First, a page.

Physical descent does not matter as far as the spiritual promises are concerned; Christ castigated the Jews for thinking that they could rely on being physical descendants of Abraham as a means of gaining favor with God. Christ showed that where it really counted was in behaving like Abraham—which the Jews did not.
Paul, in an attempt to help the Galatians to understand the covenants, is likening the Old Covenant to being born to a "bondmaid" (a female slave or servant) while the New Covenant is compared to being born of a "freewoman" (someone who is a citizen; unrestrained; not a slave; exempt from liability; at liberty). The carnal mind, as described by Romans 8:7, leaps to the conclusion that the New Covenant gives freedom from the confines of law, while the Old Covenant keeps one in bondage to a set of archaic rules. Nothing could be further from the truth.
The apostle James twice refers to the law as the "law of liberty" (James 1:25; 2:12). He could do this because when God was giving the Ten Commandments to Israel, He prefaced them with the declaration, "I am the LORD your God, who brought you out of the land of Egypt, out of the house of bondage" (Exodus 20:2). This—bringing Israel out of bondage—set the context, the foundation, for the giving of the law. Clearly, it is not God's definition of right and wrong that keeps us in bondage; the law was given as a guide to the right way to live. The "bondage" that we are subject to derives from Satan (Ephesians 2:1-3; 6:12; II Corinthians 4:4; Revelation 12:9), this world (Exodus 6:5-8; Deuteronomy 5:6), sin (John 8:33-36), and our own human nature—our carnal mind and heart. Our bondage is to sin (John 8:33-34)—not to God's definition of it.
The Old Covenant did not provide a way to overcome these things. Even though the Old Covenant included God's royal law of liberty, it had no provision for ever truly escaping the clutches of sin. God's law, which is also a part of the New Covenant (Hebrews 8:7-12; Jeremiah 31:31-34), merely defines what sin is, so that one may avoid it (Romans 3:20; 4:14-15; 5:13; 7:7, 12, 14). It neither enslaves, nor frees. The Old Covenant—the agreement, rather than the law that was its core—provided no means for overcoming the evil heart of unbelief (Hebrews 3:12, 19; 8:7-8), and so Paul compares it to a bondwoman. In verse 24 he says that it "engenders"—gives birth to—bondage. He does not mean that the agreement between God and Israel was bondage, nor that God's definition of right and wrong keeps people in slavery, but rather that the temporary covenant made no provision for true spiritual freedom. It "gave birth to" bondage because, without addressing the incurable sickness of the heart, the only possible outcome was human degeneration back into the bondage from which they had been freed.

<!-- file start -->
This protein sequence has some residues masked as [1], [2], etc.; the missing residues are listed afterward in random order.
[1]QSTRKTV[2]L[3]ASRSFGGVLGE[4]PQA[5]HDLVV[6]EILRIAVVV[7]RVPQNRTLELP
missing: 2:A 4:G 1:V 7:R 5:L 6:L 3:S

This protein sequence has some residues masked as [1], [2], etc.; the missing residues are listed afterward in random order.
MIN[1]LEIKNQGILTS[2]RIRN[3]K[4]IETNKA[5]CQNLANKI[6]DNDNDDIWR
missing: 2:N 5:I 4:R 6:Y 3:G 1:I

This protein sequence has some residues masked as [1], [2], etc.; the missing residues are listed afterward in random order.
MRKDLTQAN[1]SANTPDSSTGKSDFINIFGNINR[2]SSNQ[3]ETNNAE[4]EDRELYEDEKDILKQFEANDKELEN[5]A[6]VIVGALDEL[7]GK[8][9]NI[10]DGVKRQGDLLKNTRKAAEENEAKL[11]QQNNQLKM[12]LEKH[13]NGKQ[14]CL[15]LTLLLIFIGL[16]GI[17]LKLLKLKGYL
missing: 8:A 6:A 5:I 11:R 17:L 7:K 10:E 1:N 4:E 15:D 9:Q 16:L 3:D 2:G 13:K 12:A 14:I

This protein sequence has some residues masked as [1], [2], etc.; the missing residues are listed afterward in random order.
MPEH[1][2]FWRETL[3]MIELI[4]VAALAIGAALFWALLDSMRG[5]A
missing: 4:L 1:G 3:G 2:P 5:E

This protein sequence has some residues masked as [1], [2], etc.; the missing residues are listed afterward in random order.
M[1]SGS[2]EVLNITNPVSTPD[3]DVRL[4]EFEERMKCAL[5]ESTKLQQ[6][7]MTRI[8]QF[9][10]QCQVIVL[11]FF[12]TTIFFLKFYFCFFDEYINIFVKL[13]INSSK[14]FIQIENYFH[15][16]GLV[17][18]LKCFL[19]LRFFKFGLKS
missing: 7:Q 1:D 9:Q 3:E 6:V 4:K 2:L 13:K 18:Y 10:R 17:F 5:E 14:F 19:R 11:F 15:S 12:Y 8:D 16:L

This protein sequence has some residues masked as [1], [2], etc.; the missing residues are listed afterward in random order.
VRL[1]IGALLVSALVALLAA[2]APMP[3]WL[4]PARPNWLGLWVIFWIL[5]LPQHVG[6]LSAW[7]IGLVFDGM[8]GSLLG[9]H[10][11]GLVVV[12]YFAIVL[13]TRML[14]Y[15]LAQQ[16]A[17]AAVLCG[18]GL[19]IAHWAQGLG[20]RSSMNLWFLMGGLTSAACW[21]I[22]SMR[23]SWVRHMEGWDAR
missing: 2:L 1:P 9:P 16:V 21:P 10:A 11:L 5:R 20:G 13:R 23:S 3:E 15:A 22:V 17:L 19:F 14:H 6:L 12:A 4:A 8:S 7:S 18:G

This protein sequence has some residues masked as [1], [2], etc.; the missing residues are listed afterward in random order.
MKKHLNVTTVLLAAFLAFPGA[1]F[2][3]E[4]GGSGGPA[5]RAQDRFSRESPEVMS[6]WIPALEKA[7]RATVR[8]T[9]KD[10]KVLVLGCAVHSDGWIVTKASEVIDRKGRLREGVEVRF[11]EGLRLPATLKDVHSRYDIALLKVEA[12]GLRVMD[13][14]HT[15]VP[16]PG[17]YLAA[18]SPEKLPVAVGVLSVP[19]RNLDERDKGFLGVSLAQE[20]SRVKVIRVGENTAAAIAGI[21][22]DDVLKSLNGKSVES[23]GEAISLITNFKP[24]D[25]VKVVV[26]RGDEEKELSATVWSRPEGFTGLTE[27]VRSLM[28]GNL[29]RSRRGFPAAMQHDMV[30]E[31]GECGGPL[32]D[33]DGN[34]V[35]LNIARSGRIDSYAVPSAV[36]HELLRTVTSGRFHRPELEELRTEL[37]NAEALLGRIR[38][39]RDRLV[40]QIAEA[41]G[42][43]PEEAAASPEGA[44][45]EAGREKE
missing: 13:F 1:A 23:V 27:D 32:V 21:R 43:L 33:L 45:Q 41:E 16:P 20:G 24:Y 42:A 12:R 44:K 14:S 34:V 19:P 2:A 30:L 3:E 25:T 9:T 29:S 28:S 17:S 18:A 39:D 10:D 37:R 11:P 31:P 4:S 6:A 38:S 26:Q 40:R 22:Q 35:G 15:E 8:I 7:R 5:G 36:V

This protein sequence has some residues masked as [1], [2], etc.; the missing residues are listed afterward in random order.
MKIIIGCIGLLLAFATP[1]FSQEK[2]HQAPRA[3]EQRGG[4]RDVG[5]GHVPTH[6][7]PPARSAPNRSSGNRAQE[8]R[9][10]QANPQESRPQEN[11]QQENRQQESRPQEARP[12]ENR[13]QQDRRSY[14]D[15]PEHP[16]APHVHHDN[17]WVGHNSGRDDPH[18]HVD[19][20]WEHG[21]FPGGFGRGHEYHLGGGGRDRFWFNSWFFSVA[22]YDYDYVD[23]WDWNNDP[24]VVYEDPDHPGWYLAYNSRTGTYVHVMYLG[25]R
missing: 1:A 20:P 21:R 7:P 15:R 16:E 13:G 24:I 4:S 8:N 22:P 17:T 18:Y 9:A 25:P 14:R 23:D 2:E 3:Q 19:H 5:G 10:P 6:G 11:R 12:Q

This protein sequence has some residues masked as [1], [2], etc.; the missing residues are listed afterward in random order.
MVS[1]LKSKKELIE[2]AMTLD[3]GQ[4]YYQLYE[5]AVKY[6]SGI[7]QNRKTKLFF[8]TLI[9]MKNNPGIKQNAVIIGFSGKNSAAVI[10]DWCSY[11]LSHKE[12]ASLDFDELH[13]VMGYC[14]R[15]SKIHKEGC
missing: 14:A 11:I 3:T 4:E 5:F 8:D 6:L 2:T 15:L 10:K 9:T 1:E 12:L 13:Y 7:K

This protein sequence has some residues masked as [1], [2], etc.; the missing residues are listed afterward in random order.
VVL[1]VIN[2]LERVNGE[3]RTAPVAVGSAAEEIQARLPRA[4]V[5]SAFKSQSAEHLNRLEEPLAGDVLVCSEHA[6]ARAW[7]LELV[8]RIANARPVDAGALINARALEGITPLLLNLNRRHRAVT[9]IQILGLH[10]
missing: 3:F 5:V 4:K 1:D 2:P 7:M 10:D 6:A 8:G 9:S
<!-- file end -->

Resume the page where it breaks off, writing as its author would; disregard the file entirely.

The New Covenant addresses these problems:
For if that first covenant had been faultless, then no place would have been sought for a second. Because finding fault with them [the weakness was with the people, not the agreement or the law], He says: "Behold, the days are coming, says the LORD, when I will make a new covenant with the house of Israel and with the house of Judah—not according to the covenant that I made with their fathers in the day when I took them by the hand to lead them out of the land of Egypt; because they did not continue in My covenant, and I disregarded them, says the LORD. For this is the covenant that I will make with the house of Israel after those days, says the LORD: I will put My laws in their mind and write them on their hearts; and I will be their God, and they shall be My people. None of them shall teach his neighbor, and none his brother, saying, 'Know the LORD,' for all shall know Me, from the least of them to the greatest of them. For I will be merciful to their unrighteousness, and their sins and their lawless deeds I will remember no more." (Hebrews 8:7-12; see Jeremiah 31:31-34)
The New Covenant allows God's way of life (law) to be internalized (put into the mind and heart). It allows for a personal relationship with God, rather than going through an intermediary. It allows for complete forgiveness of sins through repentance and accepting the shed blood of Jesus Christ.
In another place, God promises,
Then I will give them one heart, and I will put a new spirit within them, and take the stony heart out of their flesh, and give them a heart of flesh, that they may walk in My statutes and keep My judgments and do them; and they shall be My people, and I will be their God. (Ezekiel 11:19-20)
Through the justification and forgiveness of sins available under the New Covenant, it is possible for the heart to be changed, and for human nature, which drives us to sin, to be overcome. Thus, true spiritual freedom is offered under the New Covenant, while absent under the Old.
David C. Grabbe